As you can guess, I did do that small natural history illustration course with the University of Newcastle. My camera was a help in doing so – not that the photos that I used were the sort of thing I needed a Nikon D800 for. Basically, my source photo was dreadful from both the composition and technical points of view. But, it was informative.
I needed to draw an animal and preferred to do so from my own photograph so when a wallaby bounded into my sister-in-law, Pat’s, home paddock in the Hunter Valley, some opportune shots were snapped from her house verandah. Needless to say, any bounding wallaby shots just on dusk were not going to be good. The animal bounced out of the paddock, briefly stopped, and I got my shot – albeit a rather blurry one – and with a 24-120mm lens a somewhat too far away one as well.
I did enlarge the wallaby, but all that meant was that I could see it better – and even blurrier! However, with my assignment due in a couple of days – that wallaby was going to do.
I did enjoy the drawing process. First it was necessary to establish the outline of the animal; to look for shapes that would construct and define it as a macropod:
Next we had to think about the anatomy and muscles and how this underlying structure would impact on illustrating the animal. Tonal variation was also considered and added at this stage.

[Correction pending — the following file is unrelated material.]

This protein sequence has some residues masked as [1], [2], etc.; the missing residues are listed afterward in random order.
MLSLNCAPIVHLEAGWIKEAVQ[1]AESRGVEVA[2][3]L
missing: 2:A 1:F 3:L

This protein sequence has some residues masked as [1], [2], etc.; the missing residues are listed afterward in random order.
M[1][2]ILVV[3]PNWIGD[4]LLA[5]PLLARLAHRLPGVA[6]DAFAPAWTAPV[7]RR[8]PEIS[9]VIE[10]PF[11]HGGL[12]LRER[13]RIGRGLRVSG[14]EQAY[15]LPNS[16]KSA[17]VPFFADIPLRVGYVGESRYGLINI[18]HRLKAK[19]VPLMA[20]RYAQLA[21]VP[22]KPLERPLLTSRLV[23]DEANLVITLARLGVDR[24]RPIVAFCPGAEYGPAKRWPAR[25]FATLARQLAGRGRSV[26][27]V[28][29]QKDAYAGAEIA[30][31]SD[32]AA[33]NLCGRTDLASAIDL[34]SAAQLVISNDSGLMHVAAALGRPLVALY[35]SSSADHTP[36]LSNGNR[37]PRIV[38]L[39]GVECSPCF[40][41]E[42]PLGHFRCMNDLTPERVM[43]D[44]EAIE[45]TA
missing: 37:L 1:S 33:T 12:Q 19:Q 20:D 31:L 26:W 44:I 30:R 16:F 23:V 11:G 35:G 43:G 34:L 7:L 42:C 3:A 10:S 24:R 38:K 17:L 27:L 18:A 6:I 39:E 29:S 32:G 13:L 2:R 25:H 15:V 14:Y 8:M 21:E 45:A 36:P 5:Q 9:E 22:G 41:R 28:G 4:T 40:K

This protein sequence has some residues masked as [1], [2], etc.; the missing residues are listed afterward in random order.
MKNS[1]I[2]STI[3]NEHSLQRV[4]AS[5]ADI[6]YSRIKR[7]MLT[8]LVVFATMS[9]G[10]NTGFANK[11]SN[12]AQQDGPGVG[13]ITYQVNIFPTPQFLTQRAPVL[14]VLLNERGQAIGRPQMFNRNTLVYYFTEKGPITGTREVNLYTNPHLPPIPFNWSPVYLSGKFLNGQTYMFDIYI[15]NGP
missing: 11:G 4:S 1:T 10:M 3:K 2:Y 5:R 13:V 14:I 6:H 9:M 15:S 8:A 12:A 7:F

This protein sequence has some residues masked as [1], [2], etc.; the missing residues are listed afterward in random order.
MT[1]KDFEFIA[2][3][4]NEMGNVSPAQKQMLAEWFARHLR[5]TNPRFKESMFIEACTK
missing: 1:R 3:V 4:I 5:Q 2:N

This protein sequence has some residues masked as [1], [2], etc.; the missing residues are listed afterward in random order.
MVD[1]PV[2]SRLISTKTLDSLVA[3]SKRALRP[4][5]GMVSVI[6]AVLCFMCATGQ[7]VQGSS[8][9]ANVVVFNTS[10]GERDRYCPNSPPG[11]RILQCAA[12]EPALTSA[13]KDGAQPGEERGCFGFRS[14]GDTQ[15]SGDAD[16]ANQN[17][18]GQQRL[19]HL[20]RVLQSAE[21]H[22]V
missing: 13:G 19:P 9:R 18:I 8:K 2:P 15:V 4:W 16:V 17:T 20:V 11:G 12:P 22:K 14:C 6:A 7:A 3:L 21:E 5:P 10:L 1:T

I probably should have left my head as it was but the eyes were wrong and I tried to fix them and ended up with a little bruiser rather than the delicate face of the original. But I must say I was impressed how a lot of circular, scribbly lines in a variety of pencils tones would give the impression of the fine, matted fur of the wallaby.
I would have to admit though, that I am quite pleased with my drawing. The course had been a lot of work, but totally delightful and I am pleased to live at a time when my camera can give instant photographs – both of my subject and my drawing – and all can be uploaded online for assessment, viewed by colleagues on Instagram, and shared with family and friends on Facebook.
Originally published on 9th November, 2018